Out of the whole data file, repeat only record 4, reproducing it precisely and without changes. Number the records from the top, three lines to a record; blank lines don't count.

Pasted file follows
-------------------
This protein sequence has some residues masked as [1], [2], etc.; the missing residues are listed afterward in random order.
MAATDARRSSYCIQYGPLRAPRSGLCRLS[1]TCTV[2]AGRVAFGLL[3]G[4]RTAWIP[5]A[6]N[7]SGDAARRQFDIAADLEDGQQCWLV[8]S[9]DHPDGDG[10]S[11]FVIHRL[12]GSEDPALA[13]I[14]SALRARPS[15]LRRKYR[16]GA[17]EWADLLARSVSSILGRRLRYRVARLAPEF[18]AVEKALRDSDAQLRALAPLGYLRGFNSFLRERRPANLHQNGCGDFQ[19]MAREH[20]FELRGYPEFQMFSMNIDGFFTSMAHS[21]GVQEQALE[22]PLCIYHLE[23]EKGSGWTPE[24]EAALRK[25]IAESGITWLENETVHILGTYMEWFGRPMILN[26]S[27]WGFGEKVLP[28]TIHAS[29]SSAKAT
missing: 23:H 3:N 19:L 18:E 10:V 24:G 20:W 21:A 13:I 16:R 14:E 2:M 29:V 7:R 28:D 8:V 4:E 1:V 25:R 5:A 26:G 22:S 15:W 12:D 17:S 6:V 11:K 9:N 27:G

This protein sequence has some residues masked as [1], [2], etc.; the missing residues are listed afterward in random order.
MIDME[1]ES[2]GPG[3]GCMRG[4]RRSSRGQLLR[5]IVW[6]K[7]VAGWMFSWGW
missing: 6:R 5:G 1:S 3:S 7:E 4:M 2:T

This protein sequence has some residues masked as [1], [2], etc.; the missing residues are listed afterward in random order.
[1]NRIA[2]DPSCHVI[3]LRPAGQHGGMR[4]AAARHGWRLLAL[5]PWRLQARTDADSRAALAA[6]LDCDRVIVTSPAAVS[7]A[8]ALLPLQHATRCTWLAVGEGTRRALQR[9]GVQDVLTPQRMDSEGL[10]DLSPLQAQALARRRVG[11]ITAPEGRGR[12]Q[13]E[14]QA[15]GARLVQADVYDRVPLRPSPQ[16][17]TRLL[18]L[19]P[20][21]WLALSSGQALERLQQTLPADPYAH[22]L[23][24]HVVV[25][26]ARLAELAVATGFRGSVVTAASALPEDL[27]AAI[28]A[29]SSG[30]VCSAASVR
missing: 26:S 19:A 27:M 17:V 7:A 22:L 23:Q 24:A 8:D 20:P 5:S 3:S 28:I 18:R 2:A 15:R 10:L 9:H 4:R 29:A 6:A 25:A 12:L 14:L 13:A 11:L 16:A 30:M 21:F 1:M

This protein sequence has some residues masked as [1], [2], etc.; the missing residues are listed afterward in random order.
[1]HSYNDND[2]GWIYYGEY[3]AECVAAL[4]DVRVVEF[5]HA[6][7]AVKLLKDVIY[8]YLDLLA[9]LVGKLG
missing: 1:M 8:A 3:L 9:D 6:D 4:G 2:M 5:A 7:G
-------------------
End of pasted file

This protein sequence has some residues masked as [1], [2], etc.; the missing residues are listed afterward in random order.
[1]HSYNDND[2]GWIYYGEY[3]AECVAAL[4]DVRVVEF[5]HA[6][7]AVKLLKDVIY[8]YLDLLA[9]LVGKLG
missing: 1:M 8:A 3:L 9:D 6:D 4:G 2:M 5:A 7:G